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Multifunctional supramolecular polymer networks as next-generation consolidants for archaeological wood conservation.



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Walsh, Zarah 
Janeček, Emma-Rose 
Hodgkinson, James T 
Sedlmair, Julia 
Koutsioubas, Alexandros 


The preservation of our cultural heritage is of great importance to future generations. Despite this, significant problems have arisen with the conservation of waterlogged wooden artifacts. Three major issues facing conservators are structural instability on drying, biological degradation, and chemical degradation on account of Fe(3+)-catalyzed production of sulfuric and oxalic acid in the waterlogged timbers. Currently, no conservation treatment exists that effectively addresses all three issues simultaneously. A new conservation treatment is reported here based on a supramolecular polymer network constructed from natural polymers with dynamic cross-linking formed by a combination of both host-guest complexation and a strong siderophore pendant from a polymer backbone. Consequently, the proposed consolidant has the ability to chelate and trap iron while enhancing structural stability. The incorporation of antibacterial moieties through a dynamic covalent linkage into the network provides the material with improved biological resistance. Exploiting an environmentally compatible natural material with completely reversible chemistries is a safer, greener alternative to current strategies and may extend the lifetime of many culturally relevant waterlogged artifacts around the world.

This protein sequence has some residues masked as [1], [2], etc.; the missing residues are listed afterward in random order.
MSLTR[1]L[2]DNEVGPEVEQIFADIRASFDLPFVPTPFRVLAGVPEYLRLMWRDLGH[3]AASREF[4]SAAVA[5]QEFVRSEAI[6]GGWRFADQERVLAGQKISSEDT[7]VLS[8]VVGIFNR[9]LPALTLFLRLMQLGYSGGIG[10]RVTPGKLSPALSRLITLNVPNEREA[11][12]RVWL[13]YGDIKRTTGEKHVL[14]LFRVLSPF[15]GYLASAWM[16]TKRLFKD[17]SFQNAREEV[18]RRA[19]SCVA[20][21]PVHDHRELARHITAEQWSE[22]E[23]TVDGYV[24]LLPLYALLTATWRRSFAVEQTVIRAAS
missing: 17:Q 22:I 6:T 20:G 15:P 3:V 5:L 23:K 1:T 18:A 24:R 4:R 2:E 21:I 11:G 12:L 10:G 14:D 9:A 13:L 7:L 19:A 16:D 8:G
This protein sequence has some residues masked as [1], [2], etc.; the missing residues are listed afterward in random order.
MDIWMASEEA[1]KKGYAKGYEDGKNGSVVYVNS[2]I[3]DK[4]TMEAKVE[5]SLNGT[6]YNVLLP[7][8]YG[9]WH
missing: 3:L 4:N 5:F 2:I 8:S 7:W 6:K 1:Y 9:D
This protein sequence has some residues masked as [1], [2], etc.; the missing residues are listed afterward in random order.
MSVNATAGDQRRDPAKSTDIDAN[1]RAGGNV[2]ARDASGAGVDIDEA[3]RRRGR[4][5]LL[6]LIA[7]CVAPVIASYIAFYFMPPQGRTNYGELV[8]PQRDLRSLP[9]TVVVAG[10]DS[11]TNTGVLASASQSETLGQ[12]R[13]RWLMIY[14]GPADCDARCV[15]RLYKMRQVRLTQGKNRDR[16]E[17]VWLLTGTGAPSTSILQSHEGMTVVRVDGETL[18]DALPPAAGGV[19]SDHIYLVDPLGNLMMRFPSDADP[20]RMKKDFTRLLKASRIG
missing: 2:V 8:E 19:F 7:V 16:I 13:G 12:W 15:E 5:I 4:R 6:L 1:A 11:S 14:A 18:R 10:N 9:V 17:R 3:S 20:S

Mary Rose, conservation, supramolecular polymer, waterlogged archaeological wood

Journal Title

Proc Natl Acad Sci U S A

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Journal ISSN


Volume Title



Proceedings of the National Academy of Sciences
European Research Council (240629)